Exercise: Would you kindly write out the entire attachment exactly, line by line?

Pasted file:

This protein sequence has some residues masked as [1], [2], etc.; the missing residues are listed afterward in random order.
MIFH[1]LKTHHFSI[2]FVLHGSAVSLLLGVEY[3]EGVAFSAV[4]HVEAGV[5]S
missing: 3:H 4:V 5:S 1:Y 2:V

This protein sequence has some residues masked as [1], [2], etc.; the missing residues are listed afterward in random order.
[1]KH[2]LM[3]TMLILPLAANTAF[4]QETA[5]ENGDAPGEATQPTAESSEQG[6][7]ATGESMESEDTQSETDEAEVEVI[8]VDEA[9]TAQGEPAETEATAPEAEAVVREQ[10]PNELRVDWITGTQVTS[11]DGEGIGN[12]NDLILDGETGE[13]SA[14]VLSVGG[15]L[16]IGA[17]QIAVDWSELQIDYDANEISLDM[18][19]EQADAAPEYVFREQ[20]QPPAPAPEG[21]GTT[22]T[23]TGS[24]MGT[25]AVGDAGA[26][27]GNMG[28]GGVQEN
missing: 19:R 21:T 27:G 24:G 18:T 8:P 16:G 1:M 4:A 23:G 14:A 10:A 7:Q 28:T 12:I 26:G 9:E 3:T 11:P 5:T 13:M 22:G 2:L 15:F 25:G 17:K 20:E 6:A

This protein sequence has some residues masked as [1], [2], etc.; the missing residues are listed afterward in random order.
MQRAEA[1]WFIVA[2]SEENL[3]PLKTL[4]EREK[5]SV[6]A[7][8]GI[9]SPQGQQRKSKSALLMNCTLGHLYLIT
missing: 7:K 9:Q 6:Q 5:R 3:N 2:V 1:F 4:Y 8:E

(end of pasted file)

This protein sequence has some residues masked as [1], [2], etc.; the missing residues are listed afterward in random order.
MIFH[1]LKTHHFSI[2]FVLHGSAVSLLLGVEY[3]EGVAFSAV[4]HVEAGV[5]S
missing: 3:H 4:V 5:S 1:Y 2:V

This protein sequence has some residues masked as [1], [2], etc.; the missing residues are listed afterward in random order.
[1]KH[2]LM[3]TMLILPLAANTAF[4]QETA[5]ENGDAPGEATQPTAESSEQG[6][7]ATGESMESEDTQSETDEAEVEVI[8]VDEA[9]TAQGEPAETEATAPEAEAVVREQ[10]PNELRVDWITGTQVTS[11]DGEGIGN[12]NDLILDGETGE[13]SA[14]VLSVGG[15]L[16]IGA[17]QIAVDWSELQIDYDANEISLDM[18][19]EQADAAPEYVFREQ[20]QPPAPAPEG[21]GTT[22]T[23]TGS[24]MGT[25]AVGDAGA[26][27]GNMG[28]GGVQEN
missing: 19:R 21:T 27:G 24:G 18:T 8:P 16:G 1:M 4:A 23:G 14:A 10:A 7:Q 28:T 12:I 26:G 9:E 3:T 11:P 5:T 13:M 22:G 2:L 15:F 25:G 17:K 20:E 6:A

This protein sequence has some residues masked as [1], [2], etc.; the missing residues are listed afterward in random order.
MQRAEA[1]WFIVA[2]SEENL[3]PLKTL[4]EREK[5]SV[6]A[7][8]GI[9]SPQGQQRKSKSALLMNCTLGHLYLIT
missing: 7:K 9:Q 6:Q 5:R 3:N 2:V 1:F 4:Y 8:E